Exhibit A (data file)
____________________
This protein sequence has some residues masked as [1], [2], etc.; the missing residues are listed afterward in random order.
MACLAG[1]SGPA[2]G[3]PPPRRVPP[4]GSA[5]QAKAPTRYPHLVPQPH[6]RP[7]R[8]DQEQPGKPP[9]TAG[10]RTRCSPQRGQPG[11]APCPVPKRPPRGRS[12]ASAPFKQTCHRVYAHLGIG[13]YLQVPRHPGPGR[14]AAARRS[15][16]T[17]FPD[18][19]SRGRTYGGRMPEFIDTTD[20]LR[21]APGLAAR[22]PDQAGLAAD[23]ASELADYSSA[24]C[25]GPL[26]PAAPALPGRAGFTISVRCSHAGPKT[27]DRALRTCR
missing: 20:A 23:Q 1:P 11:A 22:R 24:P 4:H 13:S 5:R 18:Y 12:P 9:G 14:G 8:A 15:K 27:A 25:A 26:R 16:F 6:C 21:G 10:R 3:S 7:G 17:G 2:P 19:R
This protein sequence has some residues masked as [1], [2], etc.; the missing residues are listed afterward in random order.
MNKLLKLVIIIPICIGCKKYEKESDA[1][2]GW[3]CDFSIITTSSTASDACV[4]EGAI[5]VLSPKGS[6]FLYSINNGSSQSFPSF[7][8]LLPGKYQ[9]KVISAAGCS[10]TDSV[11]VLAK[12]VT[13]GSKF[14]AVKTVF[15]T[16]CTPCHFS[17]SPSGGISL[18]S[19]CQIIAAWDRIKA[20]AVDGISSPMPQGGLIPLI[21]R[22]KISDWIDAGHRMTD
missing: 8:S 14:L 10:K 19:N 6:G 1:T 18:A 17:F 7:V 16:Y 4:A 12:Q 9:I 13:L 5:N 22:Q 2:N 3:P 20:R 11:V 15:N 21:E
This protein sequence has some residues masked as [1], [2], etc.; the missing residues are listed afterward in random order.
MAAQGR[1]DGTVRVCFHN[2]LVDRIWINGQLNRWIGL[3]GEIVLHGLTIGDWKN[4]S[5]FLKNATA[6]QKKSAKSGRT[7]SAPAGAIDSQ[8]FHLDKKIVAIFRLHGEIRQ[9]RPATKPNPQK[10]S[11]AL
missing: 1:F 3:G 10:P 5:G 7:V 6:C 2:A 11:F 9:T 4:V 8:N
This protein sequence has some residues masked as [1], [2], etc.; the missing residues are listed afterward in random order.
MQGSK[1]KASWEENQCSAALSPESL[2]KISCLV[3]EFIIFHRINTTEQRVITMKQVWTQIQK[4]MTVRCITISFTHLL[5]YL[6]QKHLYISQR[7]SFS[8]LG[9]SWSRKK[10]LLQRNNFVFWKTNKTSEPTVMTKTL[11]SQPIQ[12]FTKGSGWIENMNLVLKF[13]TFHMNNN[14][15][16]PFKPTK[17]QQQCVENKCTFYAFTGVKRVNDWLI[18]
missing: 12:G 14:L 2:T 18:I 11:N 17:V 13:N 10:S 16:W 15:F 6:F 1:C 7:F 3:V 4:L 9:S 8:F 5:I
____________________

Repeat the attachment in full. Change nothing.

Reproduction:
This protein sequence has some residues masked as [1], [2], etc.; the missing residues are listed afterward in random order.
MACLAG[1]SGPA[2]G[3]PPPRRVPP[4]GSA[5]QAKAPTRYPHLVPQPH[6]RP[7]R[8]DQEQPGKPP[9]TAG[10]RTRCSPQRGQPG[11]APCPVPKRPPRGRS[12]ASAPFKQTCHRVYAHLGIG[13]YLQVPRHPGPGR[14]AAARRS[15][16]T[17]FPD[18][19]SRGRTYGGRMPEFIDTTD[20]LR[21]APGLAAR[22]PDQAGLAAD[23]ASELADYSSA[24]C[25]GPL[26]PAAPALPGRAGFTISVRCSHAGPKT[27]DRALRTCR
missing: 20:A 23:Q 1:P 11:A 22:R 24:P 4:H 13:S 5:R 18:Y 12:P 9:G 14:G 8:A 15:K 27:A 25:A 26:R 16:F 6:C 21:G 10:R 3:S 7:G 17:G 2:P 19:R
This protein sequence has some residues masked as [1], [2], etc.; the missing residues are listed afterward in random order.
MNKLLKLVIIIPICIGCKKYEKESDA[1][2]GW[3]CDFSIITTSSTASDACV[4]EGAI[5]VLSPKGS[6]FLYSINNGSSQSFPSF[7][8]LLPGKYQ[9]KVISAAGCS[10]TDSV[11]VLAK[12]VT[13]GSKF[14]AVKTVF[15]T[16]CTPCHFS[17]SPSGGISL[18]S[19]CQIIAAWDRIKA[20]AVDGISSPMPQGGLIPLI[21]R[22]KISDWIDAGHRMTD
missing: 8:S 14:L 10:K 19:N 6:G 1:T 18:A 17:F 7:V 16:Y 4:A 12:Q 9:I 13:L 5:N 22:Q 2:N 3:P 20:R 11:V 15:N 21:E
This protein sequence has some residues masked as [1], [2], etc.; the missing residues are listed afterward in random order.
MAAQGR[1]DGTVRVCFHN[2]LVDRIWINGQLNRWIGL[3]GEIVLHGLTIGDWKN[4]S[5]FLKNATA[6]QKKSAKSGRT[7]SAPAGAIDSQ[8]FHLDKKIVAIFRLHGEIRQ[9]RPATKPNPQK[10]S[11]AL
missing: 1:F 3:G 10:P 5:G 7:V 6:C 2:A 11:F 9:T 4:V 8:N
This protein sequence has some residues masked as [1], [2], etc.; the missing residues are listed afterward in random order.
MQGSK[1]KASWEENQCSAALSPESL[2]KISCLV[3]EFIIFHRINTTEQRVITMKQVWTQIQK[4]MTVRCITISFTHLL[5]YL[6]QKHLYISQR[7]SFS[8]LG[9]SWSRKK[10]LLQRNNFVFWKTNKTSEPTVMTKTL[11]SQPIQ[12]FTKGSGWIENMNLVLKF[13]TFHMNNN[14][15][16]PFKPTK[17]QQQCVENKCTFYAFTGVKRVNDWLI[18]
missing: 12:G 14:L 2:T 18:I 11:N 17:V 13:N 10:S 16:W 15:F 6:F 1:C 7:F 3:V 4:L 9:S 8:F 5:I